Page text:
Let me explain my primitive understanding of a capacitor.
In electrostatics, a conductor containing accumulated charges attracts opposite charges in a conductor that's separated by an insulator, this setup is called a capacitor.
While studying transmission lines, we associate a capacitance between the two lines or line and ground etc. But how is this possible, don't we need charges to accumulate to attract charges on the other conductor or ground? If the transmission lines are carrying current how do charges accumulate? The root of the question seems to be "Do current-carrying wires produce an electric field outside in addition to the magnetic fields?" If the answer is yes, then this electric field might attract the opposite charge in the other conductor, but I'm not sure.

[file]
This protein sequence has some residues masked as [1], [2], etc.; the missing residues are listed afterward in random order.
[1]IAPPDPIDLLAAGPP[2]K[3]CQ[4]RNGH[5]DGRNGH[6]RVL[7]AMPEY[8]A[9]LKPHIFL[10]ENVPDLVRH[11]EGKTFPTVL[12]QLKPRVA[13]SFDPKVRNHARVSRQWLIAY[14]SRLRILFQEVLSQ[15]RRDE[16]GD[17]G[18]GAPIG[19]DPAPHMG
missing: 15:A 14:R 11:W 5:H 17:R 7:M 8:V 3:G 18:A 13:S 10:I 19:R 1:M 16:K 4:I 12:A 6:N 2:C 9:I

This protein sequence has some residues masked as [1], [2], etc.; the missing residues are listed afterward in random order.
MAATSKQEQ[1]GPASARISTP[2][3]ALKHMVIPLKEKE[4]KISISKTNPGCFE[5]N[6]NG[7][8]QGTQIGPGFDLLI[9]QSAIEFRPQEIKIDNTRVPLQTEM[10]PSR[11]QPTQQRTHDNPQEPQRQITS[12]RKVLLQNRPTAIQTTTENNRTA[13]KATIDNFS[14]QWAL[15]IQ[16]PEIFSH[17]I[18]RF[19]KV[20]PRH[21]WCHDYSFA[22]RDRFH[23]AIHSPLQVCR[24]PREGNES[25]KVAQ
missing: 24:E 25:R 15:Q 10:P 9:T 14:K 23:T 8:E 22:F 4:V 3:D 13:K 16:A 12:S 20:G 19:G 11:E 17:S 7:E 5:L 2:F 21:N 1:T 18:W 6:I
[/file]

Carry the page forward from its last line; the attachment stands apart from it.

well, you're studying transmission lines, so you definitely know Maxwell, and you also know that electrostatics is not a model you can model the transmission line with.
In the book I'm reading currently Stevenson and Grainger, the expression for capacitance between two lines in a single phase 2 wire system is found just like finding the capacitance between two oppositely charged straight long conductors placed in parallel. I'm not able to understand why this is possible, is there no need to account for the current at all?
I found a gif on wiki,
Is this the answer? The bunching up of electrons causes a capacitance?